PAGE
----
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September 2011

New Zealand

New Zealand

New Zealand, located in the South Pacific Ocean, is about the size of Colorado with an area of 270,500 sq. km. It has 15,134 km. in coastline and includes the Antipodes Islands, Auckland Islands, Bounty Islands, Campbell Island, Chatham Islands, and Kermadec Islands. The capital city of New Zealand is Wellington, the southernmost national capital in the world; other cities are Auckland, Christchurch, and Hamilton. New Zealand is 17 hours ahead of Washington, D.C. during Standard Time.

Archaeological evidence indicates that New Zealand was populated by fishing and hunting people of East Polynesian ancestry perhaps 1,000 years before Europeans arrived. In 1642, Abel Tasman, a Dutch navigator, made the first recorded European sighting of New Zealand. In the late 18th and early 19th centuries, lumbering, seal hunting, and whaling attracted a few European settlers to New Zealand. In 1840, the United Kingdom established British sovereignty through the Treaty of Waitangi signed that year with Maori chiefs. Constitutional government began to develop in the 1850s. In 1867, the Maori won the right to a certain number of reserved seats in parliament. New Zealand was declared a dominion by a royal proclamation in 1907. It achieved full internal and external autonomy in 1947.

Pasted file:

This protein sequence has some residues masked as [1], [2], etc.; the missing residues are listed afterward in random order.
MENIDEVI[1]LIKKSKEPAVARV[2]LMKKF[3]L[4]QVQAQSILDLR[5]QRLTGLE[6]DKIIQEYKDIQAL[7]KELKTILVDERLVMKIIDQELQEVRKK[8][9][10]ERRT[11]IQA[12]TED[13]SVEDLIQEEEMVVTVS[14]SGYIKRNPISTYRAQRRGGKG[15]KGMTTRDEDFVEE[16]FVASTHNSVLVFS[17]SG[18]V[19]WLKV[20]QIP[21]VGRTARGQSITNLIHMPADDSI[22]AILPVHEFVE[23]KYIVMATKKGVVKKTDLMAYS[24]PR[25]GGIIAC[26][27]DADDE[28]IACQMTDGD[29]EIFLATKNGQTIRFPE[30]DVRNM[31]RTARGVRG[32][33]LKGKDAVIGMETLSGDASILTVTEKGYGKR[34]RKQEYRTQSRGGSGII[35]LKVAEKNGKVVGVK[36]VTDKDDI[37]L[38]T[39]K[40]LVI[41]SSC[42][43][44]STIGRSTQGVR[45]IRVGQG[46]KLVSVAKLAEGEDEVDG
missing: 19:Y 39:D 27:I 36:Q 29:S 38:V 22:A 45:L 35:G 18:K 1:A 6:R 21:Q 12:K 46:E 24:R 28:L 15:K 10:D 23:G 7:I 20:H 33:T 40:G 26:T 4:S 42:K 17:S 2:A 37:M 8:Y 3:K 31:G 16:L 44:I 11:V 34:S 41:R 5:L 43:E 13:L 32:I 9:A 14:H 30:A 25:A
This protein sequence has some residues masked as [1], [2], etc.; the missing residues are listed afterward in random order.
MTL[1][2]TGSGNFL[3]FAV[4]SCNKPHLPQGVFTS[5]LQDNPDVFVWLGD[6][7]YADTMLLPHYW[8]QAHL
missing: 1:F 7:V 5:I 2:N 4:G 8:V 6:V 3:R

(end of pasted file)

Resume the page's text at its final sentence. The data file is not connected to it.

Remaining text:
The climate is temperate to subtropical, with sharp regional contrasts. The terrain is highly varied and consists of snowcapped mountains to lowland plains. New Zealand's natural resources include: natural gas, iron ore, sand, coal, timber, hydropower, gold, and limestone. Natural hazards facing the country include: earthquakes, though usually not severe and volcanic activity.

On 14 September 2011 an earthquake of 5.6 magnitude struck 254 miles south of L'Esperance Rock, Kermadec Islands. To learn more about earthquakes around the world, go to the USGS Earthquake Hazards Program site.

CIA World Factbook; U.S. State Department Background Notes; USGS Earthquake Hazards Program, 9/2011; 8/2011; 9/2011

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